As promised yesterday, Phoenix' sol 24 seems to have been a very busy one for imaging. I've been checking the raw images site regularly throughout the day (using the handy-dandy download tool Mike Howard built into his Midnight Mars Browser software) and about 100 images have rolled in so far from the mast-mounted camera alone. There's only been one from the robotic arm camera so I haven't bothered to update my pages yet. Mark Lemmon has summarized sol 24 as "dig Snow White 2, hit hard stuff." Indeed, they seem to have dug a nice trench perfectly parallel to the original Snow White trench that they dug on sol 20. You can see the "before" image here, and the "after" one here. The two black lines crossing the second image are "data dropouts," and look like the type that typically result from hiccups on the Earth end of the data transmission pipeline. Typically, such images might be flagged as needing to be retransmitted on later communications passes. However, because Phoenix is not saving anything to flash memory right now because of the sol 22 anomaly, my guess is that those images are now gone for good. We'll see. (And no, I haven't heard anything more about the sol 22 anomaly; I'll try to get an update for y'all tomorrow.)
Seeing this happen is exactly why the science team is doing "monitoring" of a no-longer-active trench. The team still doesn't know whether the bright material in the trench is ice or salt. It's at the correct depth to be ice, but they haven't gotten that bright material into any of their chemical analysis labs yet. One test they could perform is to see if the bright material changed over time once it was exposed to the Martian sun and wind. If the bright material is ice, you'd expect that the exposure to the dry Martian air and to heating from the Sun would cause it to sublimate -- turn to vapor and disappear.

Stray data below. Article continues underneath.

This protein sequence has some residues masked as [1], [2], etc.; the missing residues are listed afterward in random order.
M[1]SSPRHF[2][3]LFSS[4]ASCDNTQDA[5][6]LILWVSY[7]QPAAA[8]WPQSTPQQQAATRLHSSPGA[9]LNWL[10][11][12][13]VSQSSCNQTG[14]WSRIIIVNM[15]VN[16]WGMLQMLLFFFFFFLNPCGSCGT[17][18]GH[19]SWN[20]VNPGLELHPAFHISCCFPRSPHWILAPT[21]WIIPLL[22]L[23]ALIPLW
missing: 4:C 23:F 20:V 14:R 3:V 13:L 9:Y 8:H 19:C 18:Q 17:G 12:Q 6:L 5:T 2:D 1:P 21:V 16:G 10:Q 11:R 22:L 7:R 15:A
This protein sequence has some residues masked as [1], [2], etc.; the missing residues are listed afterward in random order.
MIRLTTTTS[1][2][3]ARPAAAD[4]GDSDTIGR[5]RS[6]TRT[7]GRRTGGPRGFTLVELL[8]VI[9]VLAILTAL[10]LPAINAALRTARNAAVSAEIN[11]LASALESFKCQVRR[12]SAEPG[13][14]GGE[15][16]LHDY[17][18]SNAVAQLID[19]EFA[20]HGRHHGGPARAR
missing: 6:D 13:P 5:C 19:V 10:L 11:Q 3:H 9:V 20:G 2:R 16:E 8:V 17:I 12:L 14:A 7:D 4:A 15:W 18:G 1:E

In this animation, produced from raw images, bright stuff seems to disappear. I won't say that this proves the stuff is ice, because I'm not a member of the science team and I don't have access to the real, calibrated data. But you can bet I've got my ears perked up to see what the science team has to say about this little disappearing act!